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Christina Kaputsos' Fantastical Bird of Prey
By Christine Stoddard
Designer/illustrator Christina Kaputsos of Tyto Studio, an imaginative firm based in Maryland, recently gave her tablet a rest and fashioned this beautiful Owl Maiden dress with her own hands. To anyone familiar with Christina's work, the dress should come as no real surprise. The 24-year-old has a history of making bridal gowns and infusing her creations with folkloric motifs.
But let's Christina do the talking, shall we? Quail Bell could not resist asking Christina four quick questions about her Owl Maiden garment:
Photos courtesy of Tyto Studio
1. What an intriguing idea! How did you decide upon an Owl Maiden dress? Is there any special significance in the name?
All of my paper garment work is 100% paper. The Owl Maiden Dress uses paper that I hand painted with Sumi ink.
Every paper garment I make depicts a spirit animal. When the model wears the garment, they will embody the qualities of that animal, thus the garment becomes a type of spiritual armor.
In Native American tradition, it is believed that at one time plants, animals, and humans all spoke the same language. The humans however got "cocky" and thought they were better than the plants and the animals. The animals and plants did not tolerate this thinking, so they cut humans off from their common language. As such, plants, animals, and humans could no longer speak to one another as they used to.
However, animals still constantly show humans signs and symbols through their appearance and body language. In many cultures the owl is seen as the messenger of the spirits, symbol of the unknown, and the keeper of knowledge. In addition, the owl is most depicted as being a female energy.
The Owl Dress embodies the spirit of the owl. She controls what knowledge humans have. She wears a headdress to keep all of the knowledge and secrets of the world in her body--if she were to remove her helmet all the knowledge of this world and the spirit world would be learned by the humans. The owl must keep the balance between the worlds by regulating what the humans learn.
Each one of the owl's feathers on her dress represents knowledge. As she walks down the runway (i.e., the passage of time), she hands out bouquets made from groupings of her feathers to spectators in the crowd. Each feather is inscribed with words of wisdom and inspiring sayings.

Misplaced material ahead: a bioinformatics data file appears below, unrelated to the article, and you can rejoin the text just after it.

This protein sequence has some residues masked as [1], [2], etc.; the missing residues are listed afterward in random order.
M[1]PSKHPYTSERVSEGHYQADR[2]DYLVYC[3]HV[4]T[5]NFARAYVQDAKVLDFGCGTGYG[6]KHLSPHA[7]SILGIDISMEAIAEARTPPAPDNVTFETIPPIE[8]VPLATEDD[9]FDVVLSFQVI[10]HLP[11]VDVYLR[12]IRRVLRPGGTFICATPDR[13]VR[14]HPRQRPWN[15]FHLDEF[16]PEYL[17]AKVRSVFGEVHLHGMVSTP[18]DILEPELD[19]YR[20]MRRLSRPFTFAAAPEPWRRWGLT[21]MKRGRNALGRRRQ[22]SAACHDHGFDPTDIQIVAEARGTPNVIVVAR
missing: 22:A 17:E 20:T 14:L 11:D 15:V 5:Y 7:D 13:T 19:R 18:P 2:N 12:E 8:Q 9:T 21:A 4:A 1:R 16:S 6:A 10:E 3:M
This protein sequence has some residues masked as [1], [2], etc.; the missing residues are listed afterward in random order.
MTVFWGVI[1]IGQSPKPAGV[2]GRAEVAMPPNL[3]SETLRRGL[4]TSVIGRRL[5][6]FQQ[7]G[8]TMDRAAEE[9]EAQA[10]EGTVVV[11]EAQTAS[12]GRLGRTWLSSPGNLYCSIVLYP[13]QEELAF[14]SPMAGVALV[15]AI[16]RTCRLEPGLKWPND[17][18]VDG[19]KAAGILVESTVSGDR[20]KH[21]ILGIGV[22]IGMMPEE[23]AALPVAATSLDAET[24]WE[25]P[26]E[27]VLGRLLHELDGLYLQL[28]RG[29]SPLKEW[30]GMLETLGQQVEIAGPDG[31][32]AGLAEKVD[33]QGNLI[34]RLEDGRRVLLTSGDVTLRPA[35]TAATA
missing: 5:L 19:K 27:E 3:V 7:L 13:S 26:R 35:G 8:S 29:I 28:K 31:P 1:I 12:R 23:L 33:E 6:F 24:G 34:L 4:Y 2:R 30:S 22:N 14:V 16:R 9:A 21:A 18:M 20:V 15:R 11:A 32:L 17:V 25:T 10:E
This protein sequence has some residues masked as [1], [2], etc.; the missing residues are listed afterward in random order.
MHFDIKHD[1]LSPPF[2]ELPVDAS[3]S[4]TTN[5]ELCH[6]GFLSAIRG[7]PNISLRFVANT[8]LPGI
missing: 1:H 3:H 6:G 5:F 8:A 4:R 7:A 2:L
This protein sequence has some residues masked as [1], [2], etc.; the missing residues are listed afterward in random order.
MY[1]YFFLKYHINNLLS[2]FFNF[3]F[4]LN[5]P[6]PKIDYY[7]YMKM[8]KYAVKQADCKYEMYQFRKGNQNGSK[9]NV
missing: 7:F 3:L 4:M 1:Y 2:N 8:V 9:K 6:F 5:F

Her arms, talons and neck are covered in ink to represent what has yet to be written and shared.
The bodice of her dress mimics the armor of the Goddess Athena, whose consort is the owl.
The bodice depicts the owl face, its eyes bright and keeping watch over humanity and the spirit world.
The owl is both a graceful but fierce creature; you never want to get too close as she is unpredictable.
2. How long did you labor away on this gorgeous thing?
It took 80 hours to complete--but it was well worth it.
3. What other sorts of beautiful gowns have you made?
To view more of my garments you can check out this link: http://www.tytostudio.com/#!paper/civu
My work has been in a few fashion shows over the past few years. Most recently my paper garment work--the Owl Maiden dress, in fact--was featured in a show at the Baltimore Museum of Art to celebrate the opening of their contemporary wing.
I also have designed paper garments for brides and private commissions. After the wedding, brides who have worn my pieces have cut portions from the dress and framed them as a way to preserve the moment and the design. By framing the garment after wear the garment has a longer life and can be integrated into normal home decor.
4. What do you think lies in your (near) fashion future? What are your current plans?
Possibly a bridal show in 2013 and of course commissions. All my garments incorporate special symbolisms in the design that are specific and meaningful to the bride/commission, so it really depends on what commissions I will be doing in the near future.